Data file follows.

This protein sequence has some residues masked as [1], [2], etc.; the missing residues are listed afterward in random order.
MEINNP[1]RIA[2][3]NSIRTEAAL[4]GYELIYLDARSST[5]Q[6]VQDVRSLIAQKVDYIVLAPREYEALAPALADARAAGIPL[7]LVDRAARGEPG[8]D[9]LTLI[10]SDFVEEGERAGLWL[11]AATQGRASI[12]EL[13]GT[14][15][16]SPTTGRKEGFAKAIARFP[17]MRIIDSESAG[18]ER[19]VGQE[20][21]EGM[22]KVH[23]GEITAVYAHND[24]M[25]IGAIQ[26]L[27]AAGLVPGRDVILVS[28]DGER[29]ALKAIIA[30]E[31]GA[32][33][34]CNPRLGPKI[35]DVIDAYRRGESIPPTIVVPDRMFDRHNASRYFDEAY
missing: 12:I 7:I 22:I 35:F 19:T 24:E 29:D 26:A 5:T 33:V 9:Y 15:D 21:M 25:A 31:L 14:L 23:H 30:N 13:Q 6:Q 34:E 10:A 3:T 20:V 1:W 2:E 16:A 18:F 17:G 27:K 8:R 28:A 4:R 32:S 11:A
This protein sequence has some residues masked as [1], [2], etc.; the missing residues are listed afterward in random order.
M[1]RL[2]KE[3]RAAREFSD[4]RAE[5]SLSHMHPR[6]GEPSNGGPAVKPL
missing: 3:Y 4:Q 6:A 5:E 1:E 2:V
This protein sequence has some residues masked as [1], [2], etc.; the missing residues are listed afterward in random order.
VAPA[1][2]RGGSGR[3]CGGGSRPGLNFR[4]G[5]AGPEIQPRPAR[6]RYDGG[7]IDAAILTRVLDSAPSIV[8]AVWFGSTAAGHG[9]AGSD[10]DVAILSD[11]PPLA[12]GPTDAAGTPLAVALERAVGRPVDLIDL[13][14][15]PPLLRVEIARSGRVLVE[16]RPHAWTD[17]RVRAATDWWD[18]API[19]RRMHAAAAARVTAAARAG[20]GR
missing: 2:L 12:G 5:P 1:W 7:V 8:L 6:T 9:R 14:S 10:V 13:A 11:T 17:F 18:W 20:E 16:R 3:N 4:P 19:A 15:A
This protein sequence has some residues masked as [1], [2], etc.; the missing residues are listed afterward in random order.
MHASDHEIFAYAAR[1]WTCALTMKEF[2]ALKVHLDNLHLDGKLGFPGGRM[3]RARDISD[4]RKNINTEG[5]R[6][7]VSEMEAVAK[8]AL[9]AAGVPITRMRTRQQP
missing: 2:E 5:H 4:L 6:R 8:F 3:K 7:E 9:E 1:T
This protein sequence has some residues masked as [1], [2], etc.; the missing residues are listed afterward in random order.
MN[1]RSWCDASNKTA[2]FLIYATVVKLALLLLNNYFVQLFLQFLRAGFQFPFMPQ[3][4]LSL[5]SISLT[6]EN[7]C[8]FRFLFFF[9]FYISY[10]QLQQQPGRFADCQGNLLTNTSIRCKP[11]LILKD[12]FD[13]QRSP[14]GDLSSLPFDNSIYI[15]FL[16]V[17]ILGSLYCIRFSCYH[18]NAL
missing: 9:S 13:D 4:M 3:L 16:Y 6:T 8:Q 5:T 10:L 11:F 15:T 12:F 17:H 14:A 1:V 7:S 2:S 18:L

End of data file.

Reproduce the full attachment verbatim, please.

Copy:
This protein sequence has some residues masked as [1], [2], etc.; the missing residues are listed afterward in random order.
MEINNP[1]RIA[2][3]NSIRTEAAL[4]GYELIYLDARSST[5]Q[6]VQDVRSLIAQKVDYIVLAPREYEALAPALADARAAGIPL[7]LVDRAARGEPG[8]D[9]LTLI[10]SDFVEEGERAGLWL[11]AATQGRASI[12]EL[13]GT[14][15][16]SPTTGRKEGFAKAIARFP[17]MRIIDSESAG[18]ER[19]VGQE[20][21]EGM[22]KVH[23]GEITAVYAHND[24]M[25]IGAIQ[26]L[27]AAGLVPGRDVILVS[28]DGER[29]ALKAIIA[30]E[31]GA[32][33][34]CNPRLGPKI[35]DVIDAYRRGESIPPTIVVPDRMFDRHNASRYFDEAY
missing: 12:I 7:I 22:I 35:F 19:T 24:E 29:D 26:A 5:T 33:V 9:Y 15:D 21:M 25:A 31:L 14:L 23:H 30:N 13:Q 6:Q 34:E 10:A 3:T 20:V 1:W 2:E 16:A 18:F 17:G 27:K 8:R 28:A 4:R 32:S 11:A
This protein sequence has some residues masked as [1], [2], etc.; the missing residues are listed afterward in random order.
M[1]RL[2]KE[3]RAAREFSD[4]RAE[5]SLSHMHPR[6]GEPSNGGPAVKPL
missing: 3:Y 4:Q 6:A 5:E 1:E 2:V
This protein sequence has some residues masked as [1], [2], etc.; the missing residues are listed afterward in random order.
VAPA[1][2]RGGSGR[3]CGGGSRPGLNFR[4]G[5]AGPEIQPRPAR[6]RYDGG[7]IDAAILTRVLDSAPSIV[8]AVWFGSTAAGHG[9]AGSD[10]DVAILSD[11]PPLA[12]GPTDAAGTPLAVALERAVGRPVDLIDL[13][14][15]PPLLRVEIARSGRVLVE[16]RPHAWTD[17]RVRAATDWWD[18]API[19]RRMHAAAAARVTAAARAG[20]GR
missing: 2:L 12:G 5:P 1:W 7:V 8:L 6:T 9:R 14:S 10:V 13:A 11:T 17:F 18:W 20:E 16:R 3:N 4:P 19:A 15:A
This protein sequence has some residues masked as [1], [2], etc.; the missing residues are listed afterward in random order.
MHASDHEIFAYAAR[1]WTCALTMKEF[2]ALKVHLDNLHLDGKLGFPGGRM[3]RARDISD[4]RKNINTEG[5]R[6][7]VSEMEAVAK[8]AL[9]AAGVPITRMRTRQQP
missing: 2:E 5:H 4:L 6:R 8:F 3:K 7:E 9:E 1:T
This protein sequence has some residues masked as [1], [2], etc.; the missing residues are listed afterward in random order.
MN[1]RSWCDASNKTA[2]FLIYATVVKLALLLLNNYFVQLFLQFLRAGFQFPFMPQ[3][4]LSL[5]SISLT[6]EN[7]C[8]FRFLFFF[9]FYISY[10]QLQQQPGRFADCQGNLLTNTSIRCKP[11]LILKD[12]FD[13]QRSP[14]GDLSSLPFDNSIYI[15]FL[16]V[17]ILGSLYCIRFSCYH[18]NAL
missing: 9:S 13:D 4:M 3:L 16:Y 6:T 8:Q 5:T 10:L 11:F 15:T 12:F 17:H 14:A 1:V 7:S 2:S 18:L